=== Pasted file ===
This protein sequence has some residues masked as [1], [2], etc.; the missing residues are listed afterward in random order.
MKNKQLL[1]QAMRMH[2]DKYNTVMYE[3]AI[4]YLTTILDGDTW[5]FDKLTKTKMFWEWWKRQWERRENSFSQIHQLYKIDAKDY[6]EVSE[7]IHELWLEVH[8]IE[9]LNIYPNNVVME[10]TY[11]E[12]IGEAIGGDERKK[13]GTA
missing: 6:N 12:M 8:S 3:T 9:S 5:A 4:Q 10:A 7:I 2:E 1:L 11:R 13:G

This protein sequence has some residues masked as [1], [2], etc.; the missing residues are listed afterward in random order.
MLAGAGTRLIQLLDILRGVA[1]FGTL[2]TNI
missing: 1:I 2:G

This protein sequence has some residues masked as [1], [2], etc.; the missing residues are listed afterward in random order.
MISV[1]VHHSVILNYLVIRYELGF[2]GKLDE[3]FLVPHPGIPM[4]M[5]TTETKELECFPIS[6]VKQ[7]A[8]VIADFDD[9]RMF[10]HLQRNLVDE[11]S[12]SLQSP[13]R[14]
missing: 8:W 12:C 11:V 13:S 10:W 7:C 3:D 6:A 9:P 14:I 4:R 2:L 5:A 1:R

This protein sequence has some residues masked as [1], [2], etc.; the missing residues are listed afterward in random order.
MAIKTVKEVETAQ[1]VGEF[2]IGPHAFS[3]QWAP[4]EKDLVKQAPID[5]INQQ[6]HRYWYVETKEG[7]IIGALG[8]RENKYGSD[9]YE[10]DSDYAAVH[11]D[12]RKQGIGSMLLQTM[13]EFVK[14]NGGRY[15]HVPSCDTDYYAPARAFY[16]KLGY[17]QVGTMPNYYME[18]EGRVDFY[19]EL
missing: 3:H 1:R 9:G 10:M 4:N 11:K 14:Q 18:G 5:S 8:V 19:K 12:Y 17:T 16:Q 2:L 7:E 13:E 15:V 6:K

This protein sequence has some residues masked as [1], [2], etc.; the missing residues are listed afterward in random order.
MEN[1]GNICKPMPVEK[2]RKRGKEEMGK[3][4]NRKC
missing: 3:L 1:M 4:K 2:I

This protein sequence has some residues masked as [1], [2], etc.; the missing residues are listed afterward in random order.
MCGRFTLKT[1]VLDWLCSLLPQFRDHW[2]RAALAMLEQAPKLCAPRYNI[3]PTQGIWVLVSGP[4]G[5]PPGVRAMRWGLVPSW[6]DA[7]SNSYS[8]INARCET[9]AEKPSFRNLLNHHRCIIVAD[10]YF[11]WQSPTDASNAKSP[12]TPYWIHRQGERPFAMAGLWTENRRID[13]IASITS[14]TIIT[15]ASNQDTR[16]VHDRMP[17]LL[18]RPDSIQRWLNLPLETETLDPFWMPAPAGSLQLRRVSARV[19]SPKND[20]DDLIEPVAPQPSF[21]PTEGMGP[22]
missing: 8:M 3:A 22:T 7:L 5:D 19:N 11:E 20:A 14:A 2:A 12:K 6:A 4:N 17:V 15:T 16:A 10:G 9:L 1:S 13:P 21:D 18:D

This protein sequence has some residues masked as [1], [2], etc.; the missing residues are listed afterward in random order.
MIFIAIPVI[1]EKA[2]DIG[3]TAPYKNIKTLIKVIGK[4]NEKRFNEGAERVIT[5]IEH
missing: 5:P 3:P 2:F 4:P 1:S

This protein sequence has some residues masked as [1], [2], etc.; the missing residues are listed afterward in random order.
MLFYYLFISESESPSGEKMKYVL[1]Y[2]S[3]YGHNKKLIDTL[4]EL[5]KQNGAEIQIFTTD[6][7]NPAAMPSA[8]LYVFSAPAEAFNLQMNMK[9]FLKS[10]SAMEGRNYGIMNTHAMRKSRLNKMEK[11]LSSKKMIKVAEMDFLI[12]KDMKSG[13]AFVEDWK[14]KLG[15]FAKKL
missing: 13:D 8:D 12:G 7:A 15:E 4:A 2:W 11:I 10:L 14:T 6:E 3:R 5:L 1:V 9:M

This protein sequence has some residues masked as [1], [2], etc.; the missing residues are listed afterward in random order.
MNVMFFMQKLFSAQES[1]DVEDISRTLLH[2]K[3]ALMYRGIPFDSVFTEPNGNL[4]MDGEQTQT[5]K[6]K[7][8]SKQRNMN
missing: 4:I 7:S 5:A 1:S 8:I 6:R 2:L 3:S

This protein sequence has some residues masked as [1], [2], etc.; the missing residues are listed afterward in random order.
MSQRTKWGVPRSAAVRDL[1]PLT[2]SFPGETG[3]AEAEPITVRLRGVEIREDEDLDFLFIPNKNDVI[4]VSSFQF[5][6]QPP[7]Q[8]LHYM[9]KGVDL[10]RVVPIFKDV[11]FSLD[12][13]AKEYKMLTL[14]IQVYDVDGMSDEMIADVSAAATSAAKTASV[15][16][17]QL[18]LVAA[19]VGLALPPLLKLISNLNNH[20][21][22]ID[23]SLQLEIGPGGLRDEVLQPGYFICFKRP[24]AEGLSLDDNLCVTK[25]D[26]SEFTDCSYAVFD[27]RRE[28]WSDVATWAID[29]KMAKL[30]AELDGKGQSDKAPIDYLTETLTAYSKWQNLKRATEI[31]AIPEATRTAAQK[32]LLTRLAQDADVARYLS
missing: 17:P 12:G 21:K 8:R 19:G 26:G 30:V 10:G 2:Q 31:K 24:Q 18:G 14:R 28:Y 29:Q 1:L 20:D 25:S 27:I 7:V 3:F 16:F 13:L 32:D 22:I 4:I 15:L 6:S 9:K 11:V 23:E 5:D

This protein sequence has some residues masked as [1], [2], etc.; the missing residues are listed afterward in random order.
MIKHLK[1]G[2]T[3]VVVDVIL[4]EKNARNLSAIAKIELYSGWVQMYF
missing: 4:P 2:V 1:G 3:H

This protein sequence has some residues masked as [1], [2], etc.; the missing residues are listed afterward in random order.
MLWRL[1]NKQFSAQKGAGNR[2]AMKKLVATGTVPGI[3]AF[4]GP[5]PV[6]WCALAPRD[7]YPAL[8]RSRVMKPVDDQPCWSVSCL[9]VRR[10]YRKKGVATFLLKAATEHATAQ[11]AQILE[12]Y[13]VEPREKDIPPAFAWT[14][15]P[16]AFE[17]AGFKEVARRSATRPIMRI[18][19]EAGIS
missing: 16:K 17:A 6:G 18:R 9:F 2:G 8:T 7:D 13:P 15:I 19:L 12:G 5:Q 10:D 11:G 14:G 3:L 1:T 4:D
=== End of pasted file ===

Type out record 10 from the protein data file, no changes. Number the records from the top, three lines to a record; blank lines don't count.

This protein sequence has some residues masked as [1], [2], etc.; the missing residues are listed afterward in random order.
MSQRTKWGVPRSAAVRDL[1]PLT[2]SFPGETG[3]AEAEPITVRLRGVEIREDEDLDFLFIPNKNDVI[4]VSSFQF[5][6]QPP[7]Q[8]LHYM[9]KGVDL[10]RVVPIFKDV[11]FSLD[12][13]AKEYKMLTL[14]IQVYDVDGMSDEMIADVSAAATSAAKTASV[15][16][17]QL[18]LVAA[19]VGLALPPLLKLISNLNNH[20][21][22]ID[23]SLQLEIGPGGLRDEVLQPGYFICFKRP[24]AEGLSLDDNLCVTK[25]D[26]SEFTDCSYAVFD[27]RRE[28]WSDVATWAID[29]KMAKL[30]AELDGKGQSDKAPIDYLTETLTAYSKWQNLKRATEI[31]AIPEATRTAAQK[32]LLTRLAQDADVARYLS
missing: 17:P 12:G 21:K 8:R 19:G 26:G 30:V 10:G 2:Q 31:K 24:Q 18:G 14:R 28:Y 29:Q 1:L 20:D 25:S 27:I 7:V 3:F 16:F 13:L 32:D 22:I 4:I 15:L 6:S 9:K 11:V 23:E 5:D